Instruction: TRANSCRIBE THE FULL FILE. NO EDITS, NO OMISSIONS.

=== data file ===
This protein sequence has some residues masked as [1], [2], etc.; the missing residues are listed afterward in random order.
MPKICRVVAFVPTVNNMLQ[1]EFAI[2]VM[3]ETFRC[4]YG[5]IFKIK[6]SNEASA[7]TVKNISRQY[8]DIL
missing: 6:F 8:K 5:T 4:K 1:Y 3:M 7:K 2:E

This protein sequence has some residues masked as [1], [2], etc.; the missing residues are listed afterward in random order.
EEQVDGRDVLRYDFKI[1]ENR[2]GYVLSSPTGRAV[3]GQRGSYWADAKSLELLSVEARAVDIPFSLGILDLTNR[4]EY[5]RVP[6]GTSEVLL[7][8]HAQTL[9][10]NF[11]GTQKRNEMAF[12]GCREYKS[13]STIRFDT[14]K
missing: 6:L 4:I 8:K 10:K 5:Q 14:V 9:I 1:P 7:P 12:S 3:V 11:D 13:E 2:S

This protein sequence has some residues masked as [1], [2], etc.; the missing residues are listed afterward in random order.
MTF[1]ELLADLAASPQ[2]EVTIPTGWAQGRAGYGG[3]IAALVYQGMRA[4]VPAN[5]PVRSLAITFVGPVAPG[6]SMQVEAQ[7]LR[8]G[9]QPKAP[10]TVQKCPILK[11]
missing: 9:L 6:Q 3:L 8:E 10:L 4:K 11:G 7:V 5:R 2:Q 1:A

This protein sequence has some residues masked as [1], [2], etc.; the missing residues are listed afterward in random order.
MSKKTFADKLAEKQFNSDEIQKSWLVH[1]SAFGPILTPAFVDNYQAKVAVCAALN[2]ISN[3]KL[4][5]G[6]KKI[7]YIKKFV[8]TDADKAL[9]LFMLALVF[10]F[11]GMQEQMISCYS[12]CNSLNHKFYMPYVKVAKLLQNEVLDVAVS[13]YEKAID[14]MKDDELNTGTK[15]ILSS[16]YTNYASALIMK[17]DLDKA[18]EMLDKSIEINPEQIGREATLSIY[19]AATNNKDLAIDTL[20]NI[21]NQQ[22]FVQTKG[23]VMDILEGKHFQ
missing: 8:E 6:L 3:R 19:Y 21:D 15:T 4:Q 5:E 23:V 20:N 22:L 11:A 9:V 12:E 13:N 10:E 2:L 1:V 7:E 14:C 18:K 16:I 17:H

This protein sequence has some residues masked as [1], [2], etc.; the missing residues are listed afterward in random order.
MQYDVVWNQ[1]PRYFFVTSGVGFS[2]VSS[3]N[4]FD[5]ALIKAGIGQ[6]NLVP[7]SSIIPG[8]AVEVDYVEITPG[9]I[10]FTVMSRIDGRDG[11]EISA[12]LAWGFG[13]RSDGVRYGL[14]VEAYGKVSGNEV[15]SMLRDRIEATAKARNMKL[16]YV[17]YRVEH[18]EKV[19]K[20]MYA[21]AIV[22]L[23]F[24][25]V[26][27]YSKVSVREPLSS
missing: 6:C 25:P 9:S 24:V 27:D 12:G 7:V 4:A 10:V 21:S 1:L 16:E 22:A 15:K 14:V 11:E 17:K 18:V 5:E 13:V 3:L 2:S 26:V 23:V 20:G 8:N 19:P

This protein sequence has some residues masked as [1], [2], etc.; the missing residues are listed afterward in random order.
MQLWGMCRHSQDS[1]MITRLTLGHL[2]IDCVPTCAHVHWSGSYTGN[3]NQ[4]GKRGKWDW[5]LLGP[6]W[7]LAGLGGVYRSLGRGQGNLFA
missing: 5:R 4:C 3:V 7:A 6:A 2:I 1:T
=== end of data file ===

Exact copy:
This protein sequence has some residues masked as [1], [2], etc.; the missing residues are listed afterward in random order.
MPKICRVVAFVPTVNNMLQ[1]EFAI[2]VM[3]ETFRC[4]YG[5]IFKIK[6]SNEASA[7]TVKNISRQY[8]DIL
missing: 6:F 8:K 5:T 4:K 1:Y 3:M 7:K 2:E

This protein sequence has some residues masked as [1], [2], etc.; the missing residues are listed afterward in random order.
EEQVDGRDVLRYDFKI[1]ENR[2]GYVLSSPTGRAV[3]GQRGSYWADAKSLELLSVEARAVDIPFSLGILDLTNR[4]EY[5]RVP[6]GTSEVLL[7][8]HAQTL[9][10]NF[11]GTQKRNEMAF[12]GCREYKS[13]STIRFDT[14]K
missing: 6:L 4:I 8:K 10:K 5:Q 14:V 9:I 1:P 7:P 12:S 3:V 11:D 13:E 2:S

This protein sequence has some residues masked as [1], [2], etc.; the missing residues are listed afterward in random order.
MTF[1]ELLADLAASPQ[2]EVTIPTGWAQGRAGYGG[3]IAALVYQGMRA[4]VPAN[5]PVRSLAITFVGPVAPG[6]SMQVEAQ[7]LR[8]G[9]QPKAP[10]TVQKCPILK[11]
missing: 9:L 6:Q 3:L 8:E 10:L 4:K 11:G 7:V 5:R 2:Q 1:A

This protein sequence has some residues masked as [1], [2], etc.; the missing residues are listed afterward in random order.
MSKKTFADKLAEKQFNSDEIQKSWLVH[1]SAFGPILTPAFVDNYQAKVAVCAALN[2]ISN[3]KL[4][5]G[6]KKI[7]YIKKFV[8]TDADKAL[9]LFMLALVF[10]F[11]GMQEQMISCYS[12]CNSLNHKFYMPYVKVAKLLQNEVLDVAVS[13]YEKAID[14]MKDDELNTGTK[15]ILSS[16]YTNYASALIMK[17]DLDKA[18]EMLDKSIEINPEQIGREATLSIY[19]AATNNKDLAIDTL[20]NI[21]NQQ[22]FVQTKG[23]VMDILEGKHFQ
missing: 8:E 6:L 3:R 19:Y 21:D 15:T 4:Q 5:E 23:V 20:N 22:L 11:A 9:V 12:E 13:N 10:E 2:L 1:V 7:E 14:C 18:K 16:I 17:H

This protein sequence has some residues masked as [1], [2], etc.; the missing residues are listed afterward in random order.
MQYDVVWNQ[1]PRYFFVTSGVGFS[2]VSS[3]N[4]FD[5]ALIKAGIGQ[6]NLVP[7]SSIIPG[8]AVEVDYVEITPG[9]I[10]FTVMSRIDGRDG[11]EISA[12]LAWGFG[13]RSDGVRYGL[14]VEAYGKVSGNEV[15]SMLRDRIEATAKARNMKL[16]YV[17]YRVEH[18]EKV[19]K[20]MYA[21]AIV[22]L[23]F[24][25]V[26][27]YSKVSVREPLSS
missing: 6:C 25:P 9:S 24:V 27:D 12:G 7:V 4:A 10:V 21:S 1:L 16:E 22:A 15:K 14:V 11:E 17:K 18:V 5:E 13:V 3:L 2:S 26:V 23:V 20:G 8:N 19:P

This protein sequence has some residues masked as [1], [2], etc.; the missing residues are listed afterward in random order.
MQLWGMCRHSQDS[1]MITRLTLGHL[2]IDCVPTCAHVHWSGSYTGN[3]NQ[4]GKRGKWDW[5]LLGP[6]W[7]LAGLGGVYRSLGRGQGNLFA
missing: 5:R 4:C 3:V 7:A 6:A 2:I 1:T